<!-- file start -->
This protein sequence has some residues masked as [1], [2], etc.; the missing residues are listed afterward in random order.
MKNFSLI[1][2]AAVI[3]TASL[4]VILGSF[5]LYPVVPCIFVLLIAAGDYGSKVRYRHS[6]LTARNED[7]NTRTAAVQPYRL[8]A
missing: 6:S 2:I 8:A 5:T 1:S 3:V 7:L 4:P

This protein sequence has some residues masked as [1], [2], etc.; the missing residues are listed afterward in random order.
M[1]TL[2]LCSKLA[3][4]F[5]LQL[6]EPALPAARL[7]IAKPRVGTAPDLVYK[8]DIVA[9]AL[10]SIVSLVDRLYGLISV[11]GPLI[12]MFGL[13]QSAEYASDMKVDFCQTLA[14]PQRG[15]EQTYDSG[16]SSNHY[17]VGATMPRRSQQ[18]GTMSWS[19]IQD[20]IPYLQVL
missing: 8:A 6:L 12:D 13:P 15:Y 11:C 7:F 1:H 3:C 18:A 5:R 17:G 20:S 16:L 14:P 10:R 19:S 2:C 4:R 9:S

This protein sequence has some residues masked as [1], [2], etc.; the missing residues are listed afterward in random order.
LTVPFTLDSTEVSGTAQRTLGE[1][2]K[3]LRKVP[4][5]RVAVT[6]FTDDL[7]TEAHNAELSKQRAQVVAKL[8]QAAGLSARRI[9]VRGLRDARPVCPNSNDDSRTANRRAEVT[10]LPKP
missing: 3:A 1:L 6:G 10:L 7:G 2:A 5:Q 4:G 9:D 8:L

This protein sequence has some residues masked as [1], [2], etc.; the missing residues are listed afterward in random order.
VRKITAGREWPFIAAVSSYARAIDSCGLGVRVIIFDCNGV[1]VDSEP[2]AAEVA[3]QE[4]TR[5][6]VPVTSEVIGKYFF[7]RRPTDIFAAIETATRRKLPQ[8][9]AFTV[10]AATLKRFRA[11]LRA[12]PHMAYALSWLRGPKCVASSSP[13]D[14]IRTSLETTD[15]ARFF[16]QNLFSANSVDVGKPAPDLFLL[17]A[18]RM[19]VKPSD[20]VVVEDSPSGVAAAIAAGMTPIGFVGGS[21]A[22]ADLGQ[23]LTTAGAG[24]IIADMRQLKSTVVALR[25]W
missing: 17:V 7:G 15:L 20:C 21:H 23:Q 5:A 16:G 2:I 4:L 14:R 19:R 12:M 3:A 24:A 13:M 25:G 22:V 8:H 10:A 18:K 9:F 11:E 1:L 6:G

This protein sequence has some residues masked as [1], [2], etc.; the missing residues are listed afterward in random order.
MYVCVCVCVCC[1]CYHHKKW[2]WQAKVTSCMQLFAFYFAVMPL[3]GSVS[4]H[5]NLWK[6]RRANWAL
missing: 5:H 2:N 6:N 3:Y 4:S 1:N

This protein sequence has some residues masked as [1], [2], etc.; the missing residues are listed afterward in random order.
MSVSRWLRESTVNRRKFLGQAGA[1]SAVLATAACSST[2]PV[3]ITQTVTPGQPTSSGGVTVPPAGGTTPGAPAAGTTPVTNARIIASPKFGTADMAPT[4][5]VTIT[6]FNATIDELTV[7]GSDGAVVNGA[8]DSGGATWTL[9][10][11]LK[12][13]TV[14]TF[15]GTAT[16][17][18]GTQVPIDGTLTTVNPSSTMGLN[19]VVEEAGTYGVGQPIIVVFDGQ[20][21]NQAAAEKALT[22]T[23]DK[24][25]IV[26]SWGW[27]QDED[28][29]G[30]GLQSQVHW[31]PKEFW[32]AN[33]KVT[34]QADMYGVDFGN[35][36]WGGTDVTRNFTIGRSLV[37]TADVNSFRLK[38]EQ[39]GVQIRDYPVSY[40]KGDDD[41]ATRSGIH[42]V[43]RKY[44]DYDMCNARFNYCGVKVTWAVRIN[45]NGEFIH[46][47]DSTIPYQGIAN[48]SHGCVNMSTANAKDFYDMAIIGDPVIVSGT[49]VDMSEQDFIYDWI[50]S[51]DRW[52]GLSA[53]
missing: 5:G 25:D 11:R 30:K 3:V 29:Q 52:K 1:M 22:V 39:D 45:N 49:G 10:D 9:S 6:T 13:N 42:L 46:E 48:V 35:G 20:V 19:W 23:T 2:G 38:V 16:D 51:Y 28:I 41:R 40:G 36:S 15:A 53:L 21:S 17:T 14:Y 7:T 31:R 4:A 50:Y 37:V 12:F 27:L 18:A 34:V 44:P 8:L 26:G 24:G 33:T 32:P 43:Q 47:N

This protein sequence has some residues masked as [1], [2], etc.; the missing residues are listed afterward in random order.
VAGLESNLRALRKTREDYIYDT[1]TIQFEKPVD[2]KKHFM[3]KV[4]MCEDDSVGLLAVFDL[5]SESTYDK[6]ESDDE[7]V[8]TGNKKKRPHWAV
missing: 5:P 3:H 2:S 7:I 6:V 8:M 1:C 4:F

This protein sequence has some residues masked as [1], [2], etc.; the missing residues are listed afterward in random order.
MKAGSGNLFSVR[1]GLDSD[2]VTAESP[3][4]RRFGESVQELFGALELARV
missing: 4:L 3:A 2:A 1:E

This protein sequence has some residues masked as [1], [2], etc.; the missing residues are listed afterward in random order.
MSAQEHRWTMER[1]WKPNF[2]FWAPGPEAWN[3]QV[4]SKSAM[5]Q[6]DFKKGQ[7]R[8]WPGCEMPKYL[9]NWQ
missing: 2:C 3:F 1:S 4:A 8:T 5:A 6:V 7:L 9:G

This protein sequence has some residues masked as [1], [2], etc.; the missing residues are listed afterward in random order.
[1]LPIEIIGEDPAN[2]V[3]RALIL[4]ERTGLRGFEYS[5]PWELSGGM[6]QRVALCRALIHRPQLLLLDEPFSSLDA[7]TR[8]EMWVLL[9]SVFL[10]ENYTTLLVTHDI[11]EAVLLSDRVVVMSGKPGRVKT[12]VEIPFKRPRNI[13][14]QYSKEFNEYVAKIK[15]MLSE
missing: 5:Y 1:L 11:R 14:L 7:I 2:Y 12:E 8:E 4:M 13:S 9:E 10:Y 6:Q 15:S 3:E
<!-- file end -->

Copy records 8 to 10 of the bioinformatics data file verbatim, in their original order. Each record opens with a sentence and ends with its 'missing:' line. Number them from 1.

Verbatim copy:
This protein sequence has some residues masked as [1], [2], etc.; the missing residues are listed afterward in random order.
MKAGSGNLFSVR[1]GLDSD[2]VTAESP[3][4]RRFGESVQELFGALELARV
missing: 4:L 3:A 2:A 1:E

This protein sequence has some residues masked as [1], [2], etc.; the missing residues are listed afterward in random order.
MSAQEHRWTMER[1]WKPNF[2]FWAPGPEAWN[3]QV[4]SKSAM[5]Q[6]DFKKGQ[7]R[8]WPGCEMPKYL[9]NWQ
missing: 2:C 3:F 1:S 4:A 8:T 5:A 6:V 7:L 9:G

This protein sequence has some residues masked as [1], [2], etc.; the missing residues are listed afterward in random order.
[1]LPIEIIGEDPAN[2]V[3]RALIL[4]ERTGLRGFEYS[5]PWELSGGM[6]QRVALCRALIHRPQLLLLDEPFSSLDA[7]TR[8]EMWVLL[9]SVFL[10]ENYTTLLVTHDI[11]EAVLLSDRVVVMSGKPGRVKT[12]VEIPFKRPRNI[13][14]QYSKEFNEYVAKIK[15]MLSE
missing: 5:Y 1:L 11:R 14:L 7:I 2:Y 12:E 8:E 4:M 13:S 9:E 10:Y 6:Q 15:S 3:E